“The two buildings are linked via a bridge. Our design physically and visually links the two developments and brings a contemporary elegance to the development by working with the existing structures,” says Chad Sampson, partner at MDS Architecture.
The design has created a fresh aesthetic in this commercial area of the city. With retail stores at street level, the front façade is dominated by a rooftop garden with a striking point jutting out of the building. The angled shape forms part of an entertainment space, which also features a bar and seating, with glass balustrades inviting views over the city.
The opposite side of the building faces the existing Atlantic Tower 1 and includes a bridge to connect the two buildings. This façade features dominant boxed-out office balconies, creating visual interest.
Atlantic Towers II includes one level of parking between the retail and office floors, a reception area, as well as a gym/pilates studio.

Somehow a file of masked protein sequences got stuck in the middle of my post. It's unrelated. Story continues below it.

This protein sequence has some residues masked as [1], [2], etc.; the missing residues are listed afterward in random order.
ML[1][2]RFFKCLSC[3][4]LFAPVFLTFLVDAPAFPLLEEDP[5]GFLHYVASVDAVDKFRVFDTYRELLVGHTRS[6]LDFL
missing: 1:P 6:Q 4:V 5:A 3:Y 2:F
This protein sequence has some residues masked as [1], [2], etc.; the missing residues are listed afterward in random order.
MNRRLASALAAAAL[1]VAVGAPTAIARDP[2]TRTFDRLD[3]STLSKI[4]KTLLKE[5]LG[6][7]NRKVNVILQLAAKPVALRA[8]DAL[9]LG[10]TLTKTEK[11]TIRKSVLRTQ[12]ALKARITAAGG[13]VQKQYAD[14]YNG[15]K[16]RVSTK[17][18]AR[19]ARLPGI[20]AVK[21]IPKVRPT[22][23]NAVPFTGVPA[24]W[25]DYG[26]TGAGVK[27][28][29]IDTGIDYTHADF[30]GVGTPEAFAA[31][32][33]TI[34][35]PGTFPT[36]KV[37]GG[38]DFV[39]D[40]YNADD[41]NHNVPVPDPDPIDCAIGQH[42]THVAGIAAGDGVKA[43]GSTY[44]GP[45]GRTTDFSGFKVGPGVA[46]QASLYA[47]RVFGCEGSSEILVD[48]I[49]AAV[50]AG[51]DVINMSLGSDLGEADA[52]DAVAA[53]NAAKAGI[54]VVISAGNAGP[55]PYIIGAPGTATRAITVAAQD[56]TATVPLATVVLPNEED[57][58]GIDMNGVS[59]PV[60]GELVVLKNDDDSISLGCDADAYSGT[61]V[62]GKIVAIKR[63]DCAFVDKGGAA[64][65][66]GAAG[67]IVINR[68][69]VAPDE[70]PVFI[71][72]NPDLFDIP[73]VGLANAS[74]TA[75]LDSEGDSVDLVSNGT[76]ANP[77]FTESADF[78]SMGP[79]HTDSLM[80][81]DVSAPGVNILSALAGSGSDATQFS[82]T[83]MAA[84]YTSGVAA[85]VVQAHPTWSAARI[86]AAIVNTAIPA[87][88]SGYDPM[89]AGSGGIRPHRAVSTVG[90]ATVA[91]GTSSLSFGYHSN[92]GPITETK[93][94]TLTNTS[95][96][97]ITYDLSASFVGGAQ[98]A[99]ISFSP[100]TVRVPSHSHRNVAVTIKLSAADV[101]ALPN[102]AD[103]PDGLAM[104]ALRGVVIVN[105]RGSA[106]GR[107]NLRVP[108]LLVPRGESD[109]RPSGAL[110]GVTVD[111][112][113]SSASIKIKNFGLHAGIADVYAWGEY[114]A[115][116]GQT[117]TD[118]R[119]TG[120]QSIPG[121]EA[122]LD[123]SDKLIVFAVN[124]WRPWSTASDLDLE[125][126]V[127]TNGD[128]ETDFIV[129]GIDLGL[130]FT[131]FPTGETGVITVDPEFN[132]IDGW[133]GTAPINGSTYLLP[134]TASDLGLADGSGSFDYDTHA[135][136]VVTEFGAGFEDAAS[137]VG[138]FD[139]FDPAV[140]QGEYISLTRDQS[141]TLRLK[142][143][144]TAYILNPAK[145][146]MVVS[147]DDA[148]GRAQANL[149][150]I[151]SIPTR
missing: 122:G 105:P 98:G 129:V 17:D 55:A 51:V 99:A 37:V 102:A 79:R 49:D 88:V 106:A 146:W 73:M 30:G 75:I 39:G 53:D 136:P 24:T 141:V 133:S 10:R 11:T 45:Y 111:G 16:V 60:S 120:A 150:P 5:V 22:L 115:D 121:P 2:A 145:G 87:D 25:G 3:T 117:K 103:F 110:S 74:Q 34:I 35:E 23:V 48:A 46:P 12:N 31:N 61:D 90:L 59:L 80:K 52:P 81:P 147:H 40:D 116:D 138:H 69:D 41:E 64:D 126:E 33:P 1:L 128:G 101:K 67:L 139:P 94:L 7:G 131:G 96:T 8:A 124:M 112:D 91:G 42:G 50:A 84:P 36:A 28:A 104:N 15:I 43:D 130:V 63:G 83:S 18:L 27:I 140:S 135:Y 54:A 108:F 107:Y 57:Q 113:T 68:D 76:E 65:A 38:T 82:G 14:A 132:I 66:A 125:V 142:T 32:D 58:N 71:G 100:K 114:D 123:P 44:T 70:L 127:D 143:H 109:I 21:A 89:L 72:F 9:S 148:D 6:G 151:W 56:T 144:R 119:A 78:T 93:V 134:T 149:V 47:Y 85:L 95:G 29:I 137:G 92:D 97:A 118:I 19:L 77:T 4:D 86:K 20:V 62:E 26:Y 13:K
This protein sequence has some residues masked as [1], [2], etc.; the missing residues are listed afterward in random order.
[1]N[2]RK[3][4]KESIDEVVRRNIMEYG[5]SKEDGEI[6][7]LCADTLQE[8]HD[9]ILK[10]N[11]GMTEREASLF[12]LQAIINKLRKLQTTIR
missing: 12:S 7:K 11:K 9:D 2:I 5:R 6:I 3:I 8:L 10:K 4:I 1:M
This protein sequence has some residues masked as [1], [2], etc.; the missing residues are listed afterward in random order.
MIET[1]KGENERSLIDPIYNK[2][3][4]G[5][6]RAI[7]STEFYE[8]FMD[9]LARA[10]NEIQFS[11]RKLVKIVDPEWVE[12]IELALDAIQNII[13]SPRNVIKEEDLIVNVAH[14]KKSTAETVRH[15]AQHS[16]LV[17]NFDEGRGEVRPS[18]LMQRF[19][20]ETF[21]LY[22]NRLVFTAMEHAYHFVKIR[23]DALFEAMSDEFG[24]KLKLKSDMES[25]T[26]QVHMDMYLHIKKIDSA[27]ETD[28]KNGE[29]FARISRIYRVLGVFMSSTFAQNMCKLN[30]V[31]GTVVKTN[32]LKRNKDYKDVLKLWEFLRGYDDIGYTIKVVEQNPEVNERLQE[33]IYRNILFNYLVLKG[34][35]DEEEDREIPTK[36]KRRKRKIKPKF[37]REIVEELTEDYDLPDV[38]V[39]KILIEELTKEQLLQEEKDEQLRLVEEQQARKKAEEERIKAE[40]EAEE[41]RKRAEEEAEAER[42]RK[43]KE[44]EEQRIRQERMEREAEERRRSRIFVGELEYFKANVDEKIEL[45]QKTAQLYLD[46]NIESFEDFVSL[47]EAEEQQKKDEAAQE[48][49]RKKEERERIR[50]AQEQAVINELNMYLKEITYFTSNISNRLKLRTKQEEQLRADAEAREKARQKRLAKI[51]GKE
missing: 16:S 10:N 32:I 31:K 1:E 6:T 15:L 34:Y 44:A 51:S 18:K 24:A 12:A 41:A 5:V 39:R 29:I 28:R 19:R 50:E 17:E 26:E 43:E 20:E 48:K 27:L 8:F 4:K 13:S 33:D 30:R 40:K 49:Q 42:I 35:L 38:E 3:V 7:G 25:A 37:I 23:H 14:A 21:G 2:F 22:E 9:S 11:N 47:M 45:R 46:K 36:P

Developers Meridien and RMB Westport developed Atlantic Towers I in 2017. The addition of the second, connected building creates a prominent presence in the area. “Having worked with the client previously, we were excited to take on the challenge of transforming a work-in-progress into a striking development with a clearer link between the two buildings,” says Sampson.
The exposed concrete of the building celebrates the raw state of the material on the exterior, which is complemented by sleek glazing. Timber slats in local hard wood timber create warmth, while the dark colour peeking from behind the shutters creates an effective contrast.
The entertainment area space was originally intended to house a swimming pool and entertainment area for a residential block. Brickwork on the corner was removed and clad with flush glazing, creating a distinctive point jutting out of the building. Instead of closing it off for privacy, the top entertainment area allows greater visual engagement from outside the building as well as those enjoying the area and views.
The entrance to Atlantic Tower II is under cover and includes glazing to invite as much natural light into the area as possible. Landscaping brings warmth and texture, helping to create a sense of arrival at the point where the bridge structure connects the two buildings.
“Wood has been widely used in the interior of the building and brings warmth and texture to the contemporary grey and white colour palette, which is also reinforced by the exposed concrete in the interior. Diagonal lines create layering and interest in a nod to reeds and Ghanaian fabric patterns,” says Sampson.
The remaining professional team is in the process of being appointed.